17 Nonprofits Honored for High-Impact Taglines — The 2010 Taggies

2010 Getting Attention Nonprofit Tagline Awards from GettingAttention.org on Vimeo.

Congrats to the organizations behind the winning taglines, reviewed in this brief video. The taglines were selected by more than 6,100 voters from 70 finalists, identified by our expert panel of judges.

The organizations behind the winning taglines range from the regional (Indiana State Council of the Emergency Nurses Association) to the national (Youth Service America) and global (Episcopal Relief & Development). All did an admirable job in putting a few select words to work to build their brands, programs and fundraising impact.

These winning taglines are terrific ingredients in your own branding and marketing brainstorming, and I’ll be sharing the stories behind them in the weeks to come.

Register now for free access to the 2011 Nonprofit Tagline Report and the All-New Online Tagline Database. The report and database, to be released in late fall 2010, feature more on the winning taglines plus:

  • The 10 Have-Tos for Successful Taglines
  • The 7 Deadly Sins – Examples of what not to do.
  • Searchable Access to more than 4,800 Nonprofit Tagline Examples for use in tagline brainstorming.

Don’t miss this vital and free nonprofit marketing resource – register now.

NOTE: Getting Attention e-news subscribers will automatically receive the report and database access.

P.S. Thanks so much to our generous sponsor, See3, for producing the winners video for us. The See3 team is an absolute pleasure to work with.

Nancy Schwartz on October 21, 2010 in Taglines | 2 comments
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  • Gary Wexler

    I spent many many years of my career writing taglines. Then one day I woke up and realized in the nonprofit world, they don’t do the job. Of course, you need a tagline. But how powerful and important is the tagline? Does the tagline really lead to creating the donation? Does it really lead to someone giving their time away? Does it really contribute to the cause. It’s necessary, but too many people hide behind a great tagline thinking they have done the work. The real work is the BIG IDEA that engages the donor or volunteer, that grabs them intellectually, emtionally and intelligently. Taglines and branding are just the of course neccesities. The real job of nonprofit marketing belongs to those who know how to create BIG IDEAS that move virally through the internet, through communities, through influencers to networks. I too got lost in taglines for years, until I realized they were just taglines and nothing more.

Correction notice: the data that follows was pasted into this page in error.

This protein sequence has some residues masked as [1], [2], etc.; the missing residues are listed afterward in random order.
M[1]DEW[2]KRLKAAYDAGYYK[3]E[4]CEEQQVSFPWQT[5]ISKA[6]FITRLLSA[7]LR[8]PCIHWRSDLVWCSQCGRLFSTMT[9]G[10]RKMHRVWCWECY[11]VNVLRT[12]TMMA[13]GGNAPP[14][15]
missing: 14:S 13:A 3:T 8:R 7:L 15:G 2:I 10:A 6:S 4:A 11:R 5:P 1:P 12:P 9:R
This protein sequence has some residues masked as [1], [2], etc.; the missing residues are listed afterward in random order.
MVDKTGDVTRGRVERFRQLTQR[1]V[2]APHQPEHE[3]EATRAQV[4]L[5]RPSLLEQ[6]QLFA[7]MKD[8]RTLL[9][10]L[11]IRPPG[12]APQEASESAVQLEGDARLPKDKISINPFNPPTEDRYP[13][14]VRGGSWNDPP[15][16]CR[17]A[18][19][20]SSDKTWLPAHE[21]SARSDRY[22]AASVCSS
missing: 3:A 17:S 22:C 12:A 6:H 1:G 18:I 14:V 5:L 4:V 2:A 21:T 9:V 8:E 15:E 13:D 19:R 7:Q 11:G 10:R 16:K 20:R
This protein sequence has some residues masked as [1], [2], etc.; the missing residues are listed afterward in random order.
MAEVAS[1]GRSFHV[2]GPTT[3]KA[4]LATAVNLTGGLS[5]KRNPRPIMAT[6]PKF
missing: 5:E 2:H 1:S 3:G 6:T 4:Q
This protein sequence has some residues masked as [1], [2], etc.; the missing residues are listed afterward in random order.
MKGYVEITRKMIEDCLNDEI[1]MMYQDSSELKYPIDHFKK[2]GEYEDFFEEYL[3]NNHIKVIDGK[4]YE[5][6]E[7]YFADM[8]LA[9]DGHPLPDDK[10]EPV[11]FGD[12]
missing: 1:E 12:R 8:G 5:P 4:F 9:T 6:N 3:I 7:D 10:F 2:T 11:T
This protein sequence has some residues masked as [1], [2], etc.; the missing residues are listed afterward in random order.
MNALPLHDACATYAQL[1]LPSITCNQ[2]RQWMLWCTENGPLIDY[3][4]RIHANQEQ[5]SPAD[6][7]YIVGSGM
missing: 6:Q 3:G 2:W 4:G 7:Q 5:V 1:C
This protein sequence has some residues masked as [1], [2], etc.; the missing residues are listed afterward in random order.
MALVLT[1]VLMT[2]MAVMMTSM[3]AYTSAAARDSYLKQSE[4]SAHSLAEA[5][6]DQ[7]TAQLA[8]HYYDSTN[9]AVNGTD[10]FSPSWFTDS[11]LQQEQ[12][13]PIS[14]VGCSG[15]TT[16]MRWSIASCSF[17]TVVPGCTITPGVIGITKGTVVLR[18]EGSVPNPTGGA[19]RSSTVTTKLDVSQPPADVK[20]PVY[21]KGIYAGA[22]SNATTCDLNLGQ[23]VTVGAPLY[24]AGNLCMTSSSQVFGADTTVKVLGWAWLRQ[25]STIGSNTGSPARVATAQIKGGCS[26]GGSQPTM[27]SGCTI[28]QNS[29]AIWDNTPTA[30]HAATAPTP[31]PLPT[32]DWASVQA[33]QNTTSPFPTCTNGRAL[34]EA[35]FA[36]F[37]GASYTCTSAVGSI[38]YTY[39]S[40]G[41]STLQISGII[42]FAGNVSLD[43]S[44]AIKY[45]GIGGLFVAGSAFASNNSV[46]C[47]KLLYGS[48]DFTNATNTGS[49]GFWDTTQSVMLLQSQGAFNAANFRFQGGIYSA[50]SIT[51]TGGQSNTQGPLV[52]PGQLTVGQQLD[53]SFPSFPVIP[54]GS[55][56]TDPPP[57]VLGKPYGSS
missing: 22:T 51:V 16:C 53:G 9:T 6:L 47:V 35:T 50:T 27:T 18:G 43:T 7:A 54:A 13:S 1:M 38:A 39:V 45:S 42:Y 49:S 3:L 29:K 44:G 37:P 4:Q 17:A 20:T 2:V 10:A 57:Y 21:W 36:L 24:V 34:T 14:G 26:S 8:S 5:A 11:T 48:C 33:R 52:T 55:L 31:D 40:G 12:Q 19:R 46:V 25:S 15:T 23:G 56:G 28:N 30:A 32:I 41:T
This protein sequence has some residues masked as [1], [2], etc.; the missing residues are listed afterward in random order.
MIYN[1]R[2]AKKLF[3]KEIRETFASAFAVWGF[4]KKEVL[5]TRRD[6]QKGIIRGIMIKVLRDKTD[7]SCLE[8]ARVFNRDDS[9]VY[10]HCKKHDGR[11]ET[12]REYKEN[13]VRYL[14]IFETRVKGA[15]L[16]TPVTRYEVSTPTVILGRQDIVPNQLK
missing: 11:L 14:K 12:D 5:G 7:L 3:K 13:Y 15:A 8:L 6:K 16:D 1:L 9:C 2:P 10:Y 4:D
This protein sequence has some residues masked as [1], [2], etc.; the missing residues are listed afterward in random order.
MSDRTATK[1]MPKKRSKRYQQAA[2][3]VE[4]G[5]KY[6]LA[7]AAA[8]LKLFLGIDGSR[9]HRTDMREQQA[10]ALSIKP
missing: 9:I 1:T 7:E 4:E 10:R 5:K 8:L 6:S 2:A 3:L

• Nancy Schwartz

    Thanks so much for sharing your thoughts, Gary. I agree 100%. The big idea is in the strategic plan for the organization. But how to convey that – quickly, memorably and in a way that’s easy for supporters to repeat to friends and family – that’s where a tagline comes in!


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